Democrat Governor Terry McAuliffe vetoed a bill that would allow law-abiding Virginians to concealed carry switchblade knives. The statement accompanying his veto is filled with absurd postulations.
Let’s take Terry’s statement piece-by-piece:
Pursuant to Article V, Section 6, of the Constitution of Virginia, I veto Senate Bill 1347, which legalizes the carrying of a concealed switchblade knife when it is carried for the purpose of engaging in a lawful profession or lawful recreational activity the performance of which is aided by the knife. This bill also legalizes the sale, bartering, giving or furnishing of switchblade knives.
Alright, nothing really to dispute here. McAuliffe is vetoing the bill, which pretty much does what his office is describing in this statement.
Virginia Code does not define “lawful profession” or “recreational activity.” This modification will create a burden on law enforcement to determine whether a person is engaged in a lawful profession or recreational activity. The enforcement of this law would be challenging at best. For that reason, the Virginia Sheriffs Association has requested this veto.
There are a couple issues with this paragraph. First off, “lawful profession” is effectively defined by Virginia Code, because the very nature of the law is defining what is not lawful. That means any profession not prohibited is logically lawful.
As far as recreational activity, while not particularly specific, it wouldn’t be all that hard to determine in court. This is the problem with liberal logic — they believe the government must specify everything, as opposed to the conservative philosophy of all things being legal unless deemed otherwise. I don’t see how enforcement would be all that challenging.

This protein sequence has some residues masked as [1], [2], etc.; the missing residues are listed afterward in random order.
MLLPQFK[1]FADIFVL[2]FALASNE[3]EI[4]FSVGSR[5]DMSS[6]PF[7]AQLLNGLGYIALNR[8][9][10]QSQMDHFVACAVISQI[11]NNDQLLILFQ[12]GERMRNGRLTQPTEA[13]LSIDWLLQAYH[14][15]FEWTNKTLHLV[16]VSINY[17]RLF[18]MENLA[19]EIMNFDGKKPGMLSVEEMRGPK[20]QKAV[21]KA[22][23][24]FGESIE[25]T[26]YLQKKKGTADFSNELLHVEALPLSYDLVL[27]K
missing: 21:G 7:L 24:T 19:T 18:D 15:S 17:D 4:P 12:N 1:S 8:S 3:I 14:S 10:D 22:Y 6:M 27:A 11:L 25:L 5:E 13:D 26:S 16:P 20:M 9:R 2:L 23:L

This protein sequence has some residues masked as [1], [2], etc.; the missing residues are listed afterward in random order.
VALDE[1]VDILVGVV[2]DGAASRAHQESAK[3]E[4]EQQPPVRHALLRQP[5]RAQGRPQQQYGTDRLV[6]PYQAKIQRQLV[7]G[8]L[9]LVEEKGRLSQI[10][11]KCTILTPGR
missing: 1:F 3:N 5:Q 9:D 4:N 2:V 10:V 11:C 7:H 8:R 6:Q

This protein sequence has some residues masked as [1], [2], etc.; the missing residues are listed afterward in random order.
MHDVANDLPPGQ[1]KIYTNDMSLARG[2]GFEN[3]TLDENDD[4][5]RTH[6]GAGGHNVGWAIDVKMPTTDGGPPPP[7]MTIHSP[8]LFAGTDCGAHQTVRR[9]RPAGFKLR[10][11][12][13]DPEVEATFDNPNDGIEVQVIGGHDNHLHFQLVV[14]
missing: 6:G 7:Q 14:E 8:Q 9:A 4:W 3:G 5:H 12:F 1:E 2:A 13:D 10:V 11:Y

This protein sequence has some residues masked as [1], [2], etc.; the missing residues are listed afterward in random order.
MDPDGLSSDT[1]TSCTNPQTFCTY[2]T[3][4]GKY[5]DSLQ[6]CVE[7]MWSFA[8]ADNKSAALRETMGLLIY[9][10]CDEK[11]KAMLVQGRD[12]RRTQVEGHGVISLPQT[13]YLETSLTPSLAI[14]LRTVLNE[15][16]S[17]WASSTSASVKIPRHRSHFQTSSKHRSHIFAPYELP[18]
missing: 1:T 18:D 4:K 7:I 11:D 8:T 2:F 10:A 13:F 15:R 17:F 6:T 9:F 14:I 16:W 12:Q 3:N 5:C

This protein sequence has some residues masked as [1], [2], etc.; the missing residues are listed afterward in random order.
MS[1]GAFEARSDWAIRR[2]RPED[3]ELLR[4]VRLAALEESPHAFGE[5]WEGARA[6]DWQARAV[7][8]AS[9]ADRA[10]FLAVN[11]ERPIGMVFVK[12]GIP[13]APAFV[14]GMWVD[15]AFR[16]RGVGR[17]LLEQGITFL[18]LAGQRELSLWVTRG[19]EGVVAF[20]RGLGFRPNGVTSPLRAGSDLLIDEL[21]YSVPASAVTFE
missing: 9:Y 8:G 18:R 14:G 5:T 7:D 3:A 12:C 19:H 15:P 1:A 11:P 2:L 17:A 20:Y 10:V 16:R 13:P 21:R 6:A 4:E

There is no compelling need to add to the list of weapons that can be lawfully concealed from public view and easily traded. Legalizing the concealed carry of switchblade knives would needlessly endanger the lives of Virginians. Furthermore, the laws of the United States prohibit the manufacture, transportation or distribution of switchblade knives.
This is where the logic really goes downhill. McAuliffe believes that there must be a compelling need to legalize something, when in actuality there should be a compelling need to criminalize something.
As for endangering the lives of Virginians, I have to ask — how exactly? Stabbing someone is already against the law. For this logic to be sound, we have to believe that there are a number of people currently not concealing switchblades that would conceal switchblades if they are legal and then break the law to use them in an attack. If they’re willing to break one law, will two somehow prevent them?
Finally, McAuliffe is incorrect in saying that the laws prohibit the manufacture, transportation, or distribution of switchblade knives. The Switchblade Knife Act, which was enacted in 1958, prohibits interstate commerce, but does not bar intrastate sales or transportation of switchblade knives. While the courts have had a relatively liberal definition of interstate commerce in recent years, there is still no blanket ban on in-state commerce involving switchblades.
Switchblades are legal to own, and there is no reason to prohibit them from being carried. This is another example of failed liberal logic that demonizes the tool, not the criminal that misuses the tool.